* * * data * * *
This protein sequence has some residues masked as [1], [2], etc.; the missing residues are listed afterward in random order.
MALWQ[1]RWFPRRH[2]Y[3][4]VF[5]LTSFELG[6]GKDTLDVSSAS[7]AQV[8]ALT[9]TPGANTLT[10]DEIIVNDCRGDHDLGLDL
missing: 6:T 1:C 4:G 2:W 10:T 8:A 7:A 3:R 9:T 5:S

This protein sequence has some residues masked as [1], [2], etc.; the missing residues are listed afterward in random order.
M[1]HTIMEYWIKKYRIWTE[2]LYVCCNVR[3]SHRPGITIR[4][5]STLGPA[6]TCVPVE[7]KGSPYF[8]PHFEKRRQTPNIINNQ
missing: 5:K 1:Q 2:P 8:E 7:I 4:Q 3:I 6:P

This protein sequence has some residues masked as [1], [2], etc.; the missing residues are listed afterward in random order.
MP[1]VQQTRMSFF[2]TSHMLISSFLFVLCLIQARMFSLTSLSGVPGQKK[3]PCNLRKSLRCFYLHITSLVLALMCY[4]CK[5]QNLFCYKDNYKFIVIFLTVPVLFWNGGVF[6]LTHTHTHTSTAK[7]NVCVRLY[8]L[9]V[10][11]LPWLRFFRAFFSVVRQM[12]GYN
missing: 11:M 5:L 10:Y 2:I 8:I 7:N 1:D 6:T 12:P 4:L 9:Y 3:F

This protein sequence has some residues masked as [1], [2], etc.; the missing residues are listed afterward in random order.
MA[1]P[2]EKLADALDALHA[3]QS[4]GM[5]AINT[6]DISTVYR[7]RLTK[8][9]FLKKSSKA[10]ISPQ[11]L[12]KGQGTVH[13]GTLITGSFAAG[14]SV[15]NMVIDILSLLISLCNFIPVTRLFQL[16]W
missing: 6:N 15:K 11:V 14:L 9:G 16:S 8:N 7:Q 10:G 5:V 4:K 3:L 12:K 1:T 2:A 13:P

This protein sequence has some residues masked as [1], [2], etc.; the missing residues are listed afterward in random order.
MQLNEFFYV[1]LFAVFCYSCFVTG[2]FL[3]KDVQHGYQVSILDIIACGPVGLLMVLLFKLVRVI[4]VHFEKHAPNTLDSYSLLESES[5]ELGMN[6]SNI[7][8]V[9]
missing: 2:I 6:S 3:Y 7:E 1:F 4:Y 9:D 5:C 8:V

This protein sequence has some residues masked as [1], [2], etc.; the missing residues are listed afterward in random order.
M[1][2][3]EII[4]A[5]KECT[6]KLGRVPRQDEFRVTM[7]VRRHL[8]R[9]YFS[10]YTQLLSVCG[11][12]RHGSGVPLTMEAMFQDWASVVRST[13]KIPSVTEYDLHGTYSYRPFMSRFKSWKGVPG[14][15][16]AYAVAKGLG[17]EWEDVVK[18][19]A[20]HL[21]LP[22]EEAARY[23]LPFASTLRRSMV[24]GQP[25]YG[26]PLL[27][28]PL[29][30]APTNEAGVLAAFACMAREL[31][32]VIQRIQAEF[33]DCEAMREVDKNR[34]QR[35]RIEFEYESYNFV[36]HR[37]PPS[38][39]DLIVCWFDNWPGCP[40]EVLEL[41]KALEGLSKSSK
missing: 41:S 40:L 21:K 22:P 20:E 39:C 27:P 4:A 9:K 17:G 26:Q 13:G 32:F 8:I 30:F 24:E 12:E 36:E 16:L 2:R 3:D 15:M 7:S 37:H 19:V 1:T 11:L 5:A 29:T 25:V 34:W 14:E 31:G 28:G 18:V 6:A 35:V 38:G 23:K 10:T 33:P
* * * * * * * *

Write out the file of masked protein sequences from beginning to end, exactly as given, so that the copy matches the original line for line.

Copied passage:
This protein sequence has some residues masked as [1], [2], etc.; the missing residues are listed afterward in random order.
MALWQ[1]RWFPRRH[2]Y[3][4]VF[5]LTSFELG[6]GKDTLDVSSAS[7]AQV[8]ALT[9]TPGANTLT[10]DEIIVNDCRGDHDLGLDL
missing: 6:T 1:C 4:G 2:W 10:T 8:A 7:A 3:R 9:T 5:S

This protein sequence has some residues masked as [1], [2], etc.; the missing residues are listed afterward in random order.
M[1]HTIMEYWIKKYRIWTE[2]LYVCCNVR[3]SHRPGITIR[4][5]STLGPA[6]TCVPVE[7]KGSPYF[8]PHFEKRRQTPNIINNQ
missing: 5:K 1:Q 2:P 8:E 7:I 4:Q 3:I 6:P

This protein sequence has some residues masked as [1], [2], etc.; the missing residues are listed afterward in random order.
MP[1]VQQTRMSFF[2]TSHMLISSFLFVLCLIQARMFSLTSLSGVPGQKK[3]PCNLRKSLRCFYLHITSLVLALMCY[4]CK[5]QNLFCYKDNYKFIVIFLTVPVLFWNGGVF[6]LTHTHTHTSTAK[7]NVCVRLY[8]L[9]V[10][11]LPWLRFFRAFFSVVRQM[12]GYN
missing: 11:M 5:L 10:Y 2:I 8:I 7:N 1:D 6:T 12:P 4:L 9:Y 3:F

This protein sequence has some residues masked as [1], [2], etc.; the missing residues are listed afterward in random order.
MA[1]P[2]EKLADALDALHA[3]QS[4]GM[5]AINT[6]DISTVYR[7]RLTK[8][9]FLKKSSKA[10]ISPQ[11]L[12]KGQGTVH[13]GTLITGSFAAG[14]SV[15]NMVIDILSLLISLCNFIPVTRLFQL[16]W
missing: 6:N 15:K 11:V 14:L 9:G 16:S 8:N 7:Q 10:G 5:V 4:K 3:L 12:K 1:T 2:A 13:P

This protein sequence has some residues masked as [1], [2], etc.; the missing residues are listed afterward in random order.
MQLNEFFYV[1]LFAVFCYSCFVTG[2]FL[3]KDVQHGYQVSILDIIACGPVGLLMVLLFKLVRVI[4]VHFEKHAPNTLDSYSLLESES[5]ELGMN[6]SNI[7][8]V[9]
missing: 2:I 6:S 3:Y 7:E 1:F 4:Y 9:D 5:C 8:V

This protein sequence has some residues masked as [1], [2], etc.; the missing residues are listed afterward in random order.
M[1][2][3]EII[4]A[5]KECT[6]KLGRVPRQDEFRVTM[7]VRRHL[8]R[9]YFS[10]YTQLLSVCG[11][12]RHGSGVPLTMEAMFQDWASVVRST[13]KIPSVTEYDLHGTYSYRPFMSRFKSWKGVPG[14][15][16]AYAVAKGLG[17]EWEDVVK[18][19]A[20]HL[21]LP[22]EEAARY[23]LPFASTLRRSMV[24]GQP[25]YG[26]PLL[27][28]PL[29][30]APTNEAGVLAAFACMAREL[31][32]VIQRIQAEF[33]DCEAMREVDKNR[34]QR[35]RIEFEYESYNFV[36]HR[37]PPS[38][39]DLIVCWFDNWPGCP[40]EVLEL[41]KALEGLSKSSK
missing: 41:S 40:L 21:K 22:P 20:E 39:C 27:P 4:A 9:K 17:G 26:Q 13:G 32:F 8:I 30:F 24:E 12:E 36:E 16:L 2:R 3:D 15:M 7:S 37:H 19:V 1:T 11:L 5:A 29:T 25:V 34:W 14:E 31:G 28:G 18:V 6:A 35:V 38:G 23:K 10:T 33:P